Mexico City’s hipster-fabulous Roma neighborhood is absolutely magical—so much so, in fact, that the city designated it a “barrio mágico” in 2011! Below, we’ll show you exactly what makes this neighborhood so magnificent. Read on to learn to where to eat, where to stay, and what to do in Roma, Mexico City.
Colorful Roma is the hipster heart of Mexico City. Just west of Centro Historico and hugging the eastern edge of the Condesa neighborhood, Roma is the perfect place to stay in if you’re looking to shop at cute boutiques, sip incredibly good coffee, and enjoy close proximity to many of Mexico City’s biggest attractions.
Originally a neighborhood for Mexico City’s upper-class, Roma fell on hard times after the 1985 earthquake. Happily, the neighborhood has enjoyed a recent renaissance—locals love Roma’s combination of art deco mansions, colorful street art, and, of course, the neighborhood’s hipster vibe. Most of Mexico City is safe, and Roma is considered one of the safest neighborhoods in town.
Roma’s colorful creativity extends to its culinary scene, so you can bet that Roma has some great spots for an incredible meal. These are some of the neighborhood’s must-try stops—but get advice from someone who actually lives in Mexico City for information on all the local favorites.
For everything: The ultra-hip Mercado Roma solidifies Roma’s reputation as one of Mexico City’s best neighborhoods for foodies. Vendors sell everything from craft beer to cheese to churros—all of which can be enjoyed on the public rooftop.
For classic Mexican fare: If you’re wondering where to eat in Mexico City for the classic combination of tacos and tequila, look no further than El Parnita. This Roma establishment is extraordinarily popular, so ask your local trip planner to help make reservations.
For vegetarians: Hipsters love Roma. And they love vegetarian options. So it’s no surprise that some of Mexico City’s best vegetarian spots can be found in Roma. Los Loosers is a local favorite, offering Japanese-Mexican fusion dishes.
For coffee: Speaking of hipsters, Roma has some of the best coffee in town. Visit Quentin Cafe for excellent java, and surprising coffee combos like espresso and tonic.
If you’re trying to figure out where to stay in Mexico City for hidden gems and unique experiences, Roma is an excellent choice. Some of Mexico City's best museums are nestled in Roma, like the bizarrely cool Museo del Objeto del Objeto (a museum of everyday objects—sounds mundane, but it works).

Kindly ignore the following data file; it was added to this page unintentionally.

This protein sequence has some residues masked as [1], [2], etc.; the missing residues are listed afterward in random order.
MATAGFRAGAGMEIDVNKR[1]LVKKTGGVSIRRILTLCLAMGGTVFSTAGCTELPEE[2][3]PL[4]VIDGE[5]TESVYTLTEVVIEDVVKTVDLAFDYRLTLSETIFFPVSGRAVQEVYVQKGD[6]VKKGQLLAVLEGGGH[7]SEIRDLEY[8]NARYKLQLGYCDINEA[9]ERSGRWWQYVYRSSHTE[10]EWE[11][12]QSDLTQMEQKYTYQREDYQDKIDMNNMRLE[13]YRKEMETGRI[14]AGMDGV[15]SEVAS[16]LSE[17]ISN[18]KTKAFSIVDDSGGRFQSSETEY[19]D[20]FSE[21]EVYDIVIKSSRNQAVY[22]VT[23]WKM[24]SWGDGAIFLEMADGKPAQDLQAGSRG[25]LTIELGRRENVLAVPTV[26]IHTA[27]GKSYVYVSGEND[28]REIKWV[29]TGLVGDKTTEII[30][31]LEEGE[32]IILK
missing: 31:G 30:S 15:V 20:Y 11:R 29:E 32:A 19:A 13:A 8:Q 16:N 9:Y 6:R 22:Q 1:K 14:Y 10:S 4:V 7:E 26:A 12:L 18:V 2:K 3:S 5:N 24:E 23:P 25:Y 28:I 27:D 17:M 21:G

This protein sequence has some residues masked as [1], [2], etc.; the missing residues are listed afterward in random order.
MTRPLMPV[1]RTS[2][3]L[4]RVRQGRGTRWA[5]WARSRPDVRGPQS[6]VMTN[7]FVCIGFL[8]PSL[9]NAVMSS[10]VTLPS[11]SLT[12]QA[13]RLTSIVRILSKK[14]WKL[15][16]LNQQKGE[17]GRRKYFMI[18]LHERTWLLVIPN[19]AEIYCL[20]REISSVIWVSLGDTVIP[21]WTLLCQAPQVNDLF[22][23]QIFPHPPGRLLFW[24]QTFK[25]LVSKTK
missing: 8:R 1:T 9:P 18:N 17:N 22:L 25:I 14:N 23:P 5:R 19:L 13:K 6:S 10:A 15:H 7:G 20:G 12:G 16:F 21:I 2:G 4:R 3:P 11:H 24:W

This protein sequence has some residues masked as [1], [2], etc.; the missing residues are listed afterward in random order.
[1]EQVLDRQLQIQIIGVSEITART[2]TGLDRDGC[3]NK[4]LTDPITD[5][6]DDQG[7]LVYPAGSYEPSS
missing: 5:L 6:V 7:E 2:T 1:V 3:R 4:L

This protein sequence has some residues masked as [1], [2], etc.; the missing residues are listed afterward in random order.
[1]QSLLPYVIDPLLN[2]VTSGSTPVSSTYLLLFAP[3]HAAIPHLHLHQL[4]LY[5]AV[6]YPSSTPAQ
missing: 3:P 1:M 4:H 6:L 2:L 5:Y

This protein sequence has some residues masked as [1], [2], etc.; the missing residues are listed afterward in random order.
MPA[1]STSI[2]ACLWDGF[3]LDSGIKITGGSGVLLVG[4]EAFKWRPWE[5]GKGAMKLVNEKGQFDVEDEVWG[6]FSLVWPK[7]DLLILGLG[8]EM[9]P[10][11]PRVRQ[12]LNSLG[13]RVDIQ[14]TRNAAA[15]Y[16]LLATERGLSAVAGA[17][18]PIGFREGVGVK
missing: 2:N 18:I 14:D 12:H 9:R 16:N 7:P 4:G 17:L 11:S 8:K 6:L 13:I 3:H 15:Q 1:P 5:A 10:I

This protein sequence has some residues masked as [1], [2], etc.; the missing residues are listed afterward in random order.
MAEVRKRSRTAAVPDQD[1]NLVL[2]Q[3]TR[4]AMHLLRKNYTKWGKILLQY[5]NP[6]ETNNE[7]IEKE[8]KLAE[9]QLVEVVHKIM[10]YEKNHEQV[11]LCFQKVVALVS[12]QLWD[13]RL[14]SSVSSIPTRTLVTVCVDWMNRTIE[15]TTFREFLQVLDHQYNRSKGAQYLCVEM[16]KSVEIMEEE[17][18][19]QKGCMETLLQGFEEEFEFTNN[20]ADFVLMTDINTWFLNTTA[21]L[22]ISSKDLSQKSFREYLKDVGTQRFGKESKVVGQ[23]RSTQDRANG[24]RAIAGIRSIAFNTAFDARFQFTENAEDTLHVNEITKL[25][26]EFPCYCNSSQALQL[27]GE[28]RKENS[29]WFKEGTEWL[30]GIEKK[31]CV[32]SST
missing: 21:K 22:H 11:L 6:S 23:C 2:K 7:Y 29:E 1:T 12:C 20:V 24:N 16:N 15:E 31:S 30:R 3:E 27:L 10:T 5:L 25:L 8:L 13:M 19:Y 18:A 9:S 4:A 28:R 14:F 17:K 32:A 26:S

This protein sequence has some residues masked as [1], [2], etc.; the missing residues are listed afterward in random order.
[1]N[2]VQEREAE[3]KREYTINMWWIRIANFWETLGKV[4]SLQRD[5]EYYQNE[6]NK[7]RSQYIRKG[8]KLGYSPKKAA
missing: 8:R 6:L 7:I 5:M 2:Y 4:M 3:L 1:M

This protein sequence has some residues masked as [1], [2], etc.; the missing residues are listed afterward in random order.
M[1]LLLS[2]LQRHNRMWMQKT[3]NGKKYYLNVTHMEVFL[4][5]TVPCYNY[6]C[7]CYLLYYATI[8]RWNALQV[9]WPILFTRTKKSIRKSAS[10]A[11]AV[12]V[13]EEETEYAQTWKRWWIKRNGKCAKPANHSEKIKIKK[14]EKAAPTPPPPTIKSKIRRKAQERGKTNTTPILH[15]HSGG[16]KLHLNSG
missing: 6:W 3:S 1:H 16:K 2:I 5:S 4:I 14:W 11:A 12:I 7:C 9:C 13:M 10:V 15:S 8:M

Roma is also packed with great non-touristy things to do, like street art tours, amazing art galleries, and some of the city’s best bookstores. We especially love the delightful Cafebrería El Péndulo, where you can also grab a snack alongside your new books.
Plus, Roma is close to many of Mexico City’s best places to visit. It’s easy to zip over to neighboring Condesa, head north to Centro Historico, or even cross the magnificent Chapultepec Park to explore the Polanco neighborhood. Basically, Roma offers the perfect combo of authenticity and easy access to many of Mexico City’s best landmarks and sights.
Pro tip: Given Roma’s recent rush of popularity, definitely ask your local for advice on what to do in Roma. Roma is one of the coolest neighborhoods in Mexico City—and tourists know it. Locals can give you the inside scoop so you’ll be able to avoid the cliche crowds.
You’ll find accommodations for every budget in Roma, but it’s definitely is one of the best barrios in Mexico City for out-of-this-world lodging. The Nima Local House is a practical palace and the wildly cool La Valise Hotel is incredible—but these options will put a dent in your wallet.
If you are looking to save some pesos, consider the Stanza Hotel. For only about $60/night, staying at the Stanza means you’ll have plenty of room in your budget left for excellent coffee, craft beer, and shopping. Whatever you decide, get some local insight on where in Roma to stay.
There’s a lot to love about Roma—and the secret is out. If you want to spend your days exploring hidden gems and enjoying local haunts (and not sharing a table with the TripAdvisor crowd) connect with a Mexico City local for help planning your trip. They’ll tell you all about the stuff that locals do—which means you’ll see Mexico City like local, not a tourist. Learn more.